Vision Care for Seniors: What’s Covered
Last Updated : 06/11/20194 min read
According to the Centers for Disease Control and Prevention (CDC), blindness and low vision in the United States are primarily caused by age-related diseases. These diseases include age-related macular degeneration, cataracts, diabetic retinopathy, and glaucoma. Medicare generally only covers limited vision services. It does not routine eye exams.
Why would I want an eye exam if I’m not going blind?
According to the Centers for Disease Control and Prevention, regular eye exams can help find diseases early and help preserve your vision.
Some people don’t realize they need vision correction until they put on a pair of glasses and see the world come into a clearer focus.
Does Medicare pay for eye exams?
Medicare Part B (medical insurance) generally only covers preventive and diagnostic eye exams for the following conditions:
Diabetes: If you have diabetes you are generally covered for tests for diabetic retinopathy once a year. Diabetic retinopathy affects the retina in the back of the eye, according to the National Eye Institute, and is the most common cause of blindness among working-age adults.
You generally pay 20% of the Medicare-approved amount and the Part B deductible applies.
Glaucoma: If you’re at high risk for glaucoma, Medicare Part B generally covers a glaucoma test every 12 months.
Glaucoma damages the eye’s optic nerve, which could result in vision loss or blindness, according to the National Eye Institute. One risk factor of glaucoma is blood pressure. Diabetes and a family history of glaucoma may make you at high risk for glaucoma, as well as being African American or Hispanic.
You generally pay 20% of the Medicare-approved amount and the Medicare Part B deductible applies.
Macular degeneration: Age-related macular degeneration is also known as AMD, according to the National Eye Institute. It causes damage to the macula, which allows you to see objects straight ahead. While AMD does not lead to complete blindness, it can interfere with your abilities to carry out simple everyday activities. Medicare Part B typically covers diagnostic tests for age-related macular degeneration.
You generally pay 20% of the Medicare-approved amount for the doctor’s services and your Medicare Part B deductible applies.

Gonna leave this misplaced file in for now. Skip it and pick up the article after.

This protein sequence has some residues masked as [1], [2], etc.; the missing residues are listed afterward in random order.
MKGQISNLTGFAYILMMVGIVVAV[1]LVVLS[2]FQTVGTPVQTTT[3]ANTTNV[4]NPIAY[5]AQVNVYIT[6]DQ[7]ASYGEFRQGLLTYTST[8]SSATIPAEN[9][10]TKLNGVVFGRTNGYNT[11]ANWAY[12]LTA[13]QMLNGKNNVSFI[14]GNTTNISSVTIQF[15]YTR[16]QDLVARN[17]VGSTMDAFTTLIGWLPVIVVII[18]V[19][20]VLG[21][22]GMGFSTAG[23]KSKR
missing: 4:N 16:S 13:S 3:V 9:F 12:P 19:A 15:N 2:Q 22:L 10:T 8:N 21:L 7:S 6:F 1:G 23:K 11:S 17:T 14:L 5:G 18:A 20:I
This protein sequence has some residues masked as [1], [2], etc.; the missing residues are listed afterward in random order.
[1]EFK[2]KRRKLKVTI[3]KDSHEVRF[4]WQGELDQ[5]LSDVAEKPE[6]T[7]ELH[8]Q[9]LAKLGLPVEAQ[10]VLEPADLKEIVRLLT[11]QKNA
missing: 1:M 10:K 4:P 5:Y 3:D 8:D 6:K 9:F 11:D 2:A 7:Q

Does Medicare cover vision care beyond these three types of eye exams?
Original Medicare (Part A and Part B) typically does not cover:
- Contact lenses
- Routine eye exams
With Original Medicare, you may have to pay 100% for most eyeglasses and contact lenses, as well as routine eye exams.
Original Medicare may help pay for corrective lenses only after a cataract surgery with an intraocular lens. Typically, Medicare will only pay for contact lenses or glasses provided by a supplier that accepts Medicare assignment.
How do Medicare Advantage plans cover vision?
If you’re unsatisfied with Original Medicare’s coverage of eye exams and eyeglasses, you may find that a Medicare Advantage plan can offer more extensive vision coverage.
Medicare Advantage plans must cover all the hospital and medical benefits that Original Medicare covers (except hospice care, which is still covered by Medicare Part A). Medicare Advantage plans are also allowed to offer supplemental benefits, such as routine vision, routine hearing, prescription drug coverage, and even meal delivery and transportation to doctor appointments.
According to the Centers for Medicare and Medicaid Services (CMS), a Medicare Advantage plan may cover:
- One new pair of eyeglasses every two years
- Routine eye exams and other services not covered by Original Medicare
- Contact lenses
- Eyeglass frames and upgrades
You generally have to continue your Medicare Part B premium when you have Medicare Advantage. Also be aware that not all Medicare Advantage plans may cover vision care besides what Medicare Part A and Part B may cover.
To begin looking for a Medicare Advantage plan that covers vision, enter your zip code on this page.